Department for Culture Media and Sport
The Government is restoring the National Lottery to its original purpose. A key part of this is the restoration of the shares of the National Lottery to 20% for each of the good causes of sport, heritage and the arts.
The Lottery Shares Order was passed in November 2010, following a public consultation, and amends the percentage share of money held in the National Lottery Distribution Fund in two stages, in order to protect the funding to the voluntary and community sector through the Big Lottery Fund.
The Government also wants to see the Big Lottery Fund focussing its funding on the voluntary and community sector as part of the Government's wider Big Society agenda. After a public consultation, in December 2010 DCMS Ministers issued a new policy direction to the Big Lottery Fund that will require them to take into account the need to distribute money to projects that would assist people and local communities served by the voluntary and community sector when giving out Lottery money.
As part of the reforms, responsibility for the Big Lottery Fund moved from DCMS to the Cabinet Office (the lead department on the Big Society agenda) in April 2011.
The Government’s reforms also aim to reduce the amount that Lottery distributors spend on administration so that as much money as possible that is raised for good causes is spent on projects.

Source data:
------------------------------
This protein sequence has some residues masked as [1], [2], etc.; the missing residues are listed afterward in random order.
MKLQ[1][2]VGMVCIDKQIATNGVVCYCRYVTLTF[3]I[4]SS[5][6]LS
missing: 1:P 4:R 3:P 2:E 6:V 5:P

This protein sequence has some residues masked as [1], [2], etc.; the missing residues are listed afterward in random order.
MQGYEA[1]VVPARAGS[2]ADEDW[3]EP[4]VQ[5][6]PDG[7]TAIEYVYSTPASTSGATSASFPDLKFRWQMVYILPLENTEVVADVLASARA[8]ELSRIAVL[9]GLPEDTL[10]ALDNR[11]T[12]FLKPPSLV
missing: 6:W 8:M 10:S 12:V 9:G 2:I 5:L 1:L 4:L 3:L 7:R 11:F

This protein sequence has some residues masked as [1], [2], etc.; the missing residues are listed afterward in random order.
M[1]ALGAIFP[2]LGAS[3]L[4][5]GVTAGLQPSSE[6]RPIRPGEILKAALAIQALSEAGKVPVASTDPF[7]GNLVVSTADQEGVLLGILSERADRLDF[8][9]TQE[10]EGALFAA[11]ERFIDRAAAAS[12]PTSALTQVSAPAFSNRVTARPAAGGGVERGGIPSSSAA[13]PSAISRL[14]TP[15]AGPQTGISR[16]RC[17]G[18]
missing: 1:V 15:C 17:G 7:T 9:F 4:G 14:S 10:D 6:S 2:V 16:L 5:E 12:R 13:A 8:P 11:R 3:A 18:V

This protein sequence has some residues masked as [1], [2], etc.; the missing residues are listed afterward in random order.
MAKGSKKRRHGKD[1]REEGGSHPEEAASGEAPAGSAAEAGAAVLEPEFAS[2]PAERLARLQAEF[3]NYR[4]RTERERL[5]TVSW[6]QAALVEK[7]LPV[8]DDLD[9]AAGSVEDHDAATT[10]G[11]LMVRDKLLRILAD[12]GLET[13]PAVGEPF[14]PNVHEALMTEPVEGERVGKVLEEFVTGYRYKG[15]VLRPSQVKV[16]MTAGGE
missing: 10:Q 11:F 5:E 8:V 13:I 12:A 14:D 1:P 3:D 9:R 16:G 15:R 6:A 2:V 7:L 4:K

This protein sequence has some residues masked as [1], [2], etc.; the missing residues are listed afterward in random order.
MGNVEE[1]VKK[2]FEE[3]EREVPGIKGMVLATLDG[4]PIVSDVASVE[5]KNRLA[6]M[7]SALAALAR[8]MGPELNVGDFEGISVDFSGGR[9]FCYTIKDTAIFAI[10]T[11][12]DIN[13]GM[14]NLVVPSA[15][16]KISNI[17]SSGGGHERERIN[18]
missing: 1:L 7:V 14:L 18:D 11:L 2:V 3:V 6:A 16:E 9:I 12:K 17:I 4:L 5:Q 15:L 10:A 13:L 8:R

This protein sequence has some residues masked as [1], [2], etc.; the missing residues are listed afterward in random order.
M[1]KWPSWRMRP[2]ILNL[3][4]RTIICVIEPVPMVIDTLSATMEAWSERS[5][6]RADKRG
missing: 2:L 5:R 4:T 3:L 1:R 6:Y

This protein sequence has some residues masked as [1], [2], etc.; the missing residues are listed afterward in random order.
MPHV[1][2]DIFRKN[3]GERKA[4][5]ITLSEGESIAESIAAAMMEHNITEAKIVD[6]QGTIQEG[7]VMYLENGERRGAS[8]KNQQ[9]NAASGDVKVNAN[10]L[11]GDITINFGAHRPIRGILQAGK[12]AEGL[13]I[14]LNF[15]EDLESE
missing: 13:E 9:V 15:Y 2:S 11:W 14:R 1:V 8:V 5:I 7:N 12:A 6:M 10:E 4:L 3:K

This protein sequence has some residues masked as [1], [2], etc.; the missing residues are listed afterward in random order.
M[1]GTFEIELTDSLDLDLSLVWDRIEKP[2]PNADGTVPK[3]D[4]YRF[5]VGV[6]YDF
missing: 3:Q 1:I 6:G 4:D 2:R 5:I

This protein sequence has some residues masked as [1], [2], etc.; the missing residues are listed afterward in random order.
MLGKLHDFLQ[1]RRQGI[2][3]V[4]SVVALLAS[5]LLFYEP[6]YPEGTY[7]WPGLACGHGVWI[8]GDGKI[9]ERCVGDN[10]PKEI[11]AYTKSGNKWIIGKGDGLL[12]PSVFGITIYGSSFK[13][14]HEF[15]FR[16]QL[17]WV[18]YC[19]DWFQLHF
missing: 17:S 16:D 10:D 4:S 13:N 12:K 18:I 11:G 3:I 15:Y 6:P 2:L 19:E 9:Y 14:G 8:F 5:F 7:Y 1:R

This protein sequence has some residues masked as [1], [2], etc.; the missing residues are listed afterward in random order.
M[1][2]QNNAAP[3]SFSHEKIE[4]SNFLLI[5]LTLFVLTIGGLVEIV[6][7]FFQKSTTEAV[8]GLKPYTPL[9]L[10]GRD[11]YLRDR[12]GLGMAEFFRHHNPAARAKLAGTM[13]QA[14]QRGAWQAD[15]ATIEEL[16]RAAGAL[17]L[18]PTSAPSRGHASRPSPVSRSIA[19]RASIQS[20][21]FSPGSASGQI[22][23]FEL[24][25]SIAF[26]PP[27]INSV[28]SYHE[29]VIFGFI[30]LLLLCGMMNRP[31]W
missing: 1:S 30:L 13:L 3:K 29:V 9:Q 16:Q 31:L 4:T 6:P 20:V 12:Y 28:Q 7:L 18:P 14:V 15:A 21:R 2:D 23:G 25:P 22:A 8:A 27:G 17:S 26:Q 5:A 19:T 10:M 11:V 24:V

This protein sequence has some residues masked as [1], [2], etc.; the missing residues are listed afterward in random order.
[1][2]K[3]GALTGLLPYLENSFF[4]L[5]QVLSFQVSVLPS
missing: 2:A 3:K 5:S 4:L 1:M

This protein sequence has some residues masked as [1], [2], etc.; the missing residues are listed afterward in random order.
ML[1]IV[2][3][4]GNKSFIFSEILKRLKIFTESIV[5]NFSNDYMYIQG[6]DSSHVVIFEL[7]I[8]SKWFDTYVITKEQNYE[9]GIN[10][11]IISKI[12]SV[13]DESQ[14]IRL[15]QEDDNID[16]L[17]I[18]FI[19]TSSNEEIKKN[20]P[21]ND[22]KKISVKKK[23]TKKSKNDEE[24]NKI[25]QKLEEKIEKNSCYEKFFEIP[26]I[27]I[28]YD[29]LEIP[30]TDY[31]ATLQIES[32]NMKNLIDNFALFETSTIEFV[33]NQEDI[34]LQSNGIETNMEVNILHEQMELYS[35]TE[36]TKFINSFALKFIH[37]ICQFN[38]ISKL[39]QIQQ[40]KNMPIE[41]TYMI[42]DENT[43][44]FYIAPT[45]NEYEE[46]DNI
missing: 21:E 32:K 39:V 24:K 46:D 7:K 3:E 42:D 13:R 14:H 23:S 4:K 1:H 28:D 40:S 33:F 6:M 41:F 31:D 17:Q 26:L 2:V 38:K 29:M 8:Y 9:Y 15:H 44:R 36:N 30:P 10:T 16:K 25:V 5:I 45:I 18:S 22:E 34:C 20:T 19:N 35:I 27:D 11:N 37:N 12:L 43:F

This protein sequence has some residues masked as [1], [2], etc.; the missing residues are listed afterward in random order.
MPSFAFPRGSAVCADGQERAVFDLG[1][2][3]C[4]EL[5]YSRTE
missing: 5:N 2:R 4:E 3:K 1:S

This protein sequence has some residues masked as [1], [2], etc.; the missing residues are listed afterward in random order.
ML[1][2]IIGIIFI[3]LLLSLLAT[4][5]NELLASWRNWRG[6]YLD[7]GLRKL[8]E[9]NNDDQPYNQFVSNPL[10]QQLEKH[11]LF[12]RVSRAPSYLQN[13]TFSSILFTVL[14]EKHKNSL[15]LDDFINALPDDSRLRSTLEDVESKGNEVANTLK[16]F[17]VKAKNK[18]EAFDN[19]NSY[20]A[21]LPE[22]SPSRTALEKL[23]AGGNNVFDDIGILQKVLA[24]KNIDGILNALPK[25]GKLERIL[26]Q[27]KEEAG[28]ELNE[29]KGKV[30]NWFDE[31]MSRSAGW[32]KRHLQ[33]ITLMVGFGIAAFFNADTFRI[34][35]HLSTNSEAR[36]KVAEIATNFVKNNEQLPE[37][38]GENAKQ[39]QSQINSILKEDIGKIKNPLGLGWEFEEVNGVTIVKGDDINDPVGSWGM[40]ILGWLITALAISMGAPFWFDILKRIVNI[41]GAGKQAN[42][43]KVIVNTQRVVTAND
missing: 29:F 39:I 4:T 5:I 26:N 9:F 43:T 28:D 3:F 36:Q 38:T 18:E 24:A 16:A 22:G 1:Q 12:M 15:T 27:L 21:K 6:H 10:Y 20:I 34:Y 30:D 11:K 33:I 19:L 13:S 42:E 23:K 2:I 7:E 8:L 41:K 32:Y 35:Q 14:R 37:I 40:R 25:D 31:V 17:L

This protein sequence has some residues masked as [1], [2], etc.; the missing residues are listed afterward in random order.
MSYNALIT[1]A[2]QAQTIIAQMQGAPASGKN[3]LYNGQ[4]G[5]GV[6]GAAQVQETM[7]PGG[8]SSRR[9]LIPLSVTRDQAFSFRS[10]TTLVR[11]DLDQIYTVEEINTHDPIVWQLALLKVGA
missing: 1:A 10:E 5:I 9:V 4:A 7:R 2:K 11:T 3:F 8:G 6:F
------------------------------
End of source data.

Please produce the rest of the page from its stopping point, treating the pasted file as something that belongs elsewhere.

Research conducted by the Department suggested that 5% would be a reasonable upper limit for grant processing costs, and that best practice among charities involved in outreach was of gross administrative costs in the range 7.5%-10%.
John Penrose asked the Lottery distributors to set out their plans to cap grant processing costs at 5% and gross costs at 8%, and for them to report to him each March on their progress and future proposals. Ministers set out a deadline of March 2013 for the Heritage Lottery Fund to comply with these caps. The Big Lottery Fund, Arts Council England, Sport England and UK Sport were given an extra 12 months to take account of the impact of other reforms on them which involve changes to their income and merger respectively.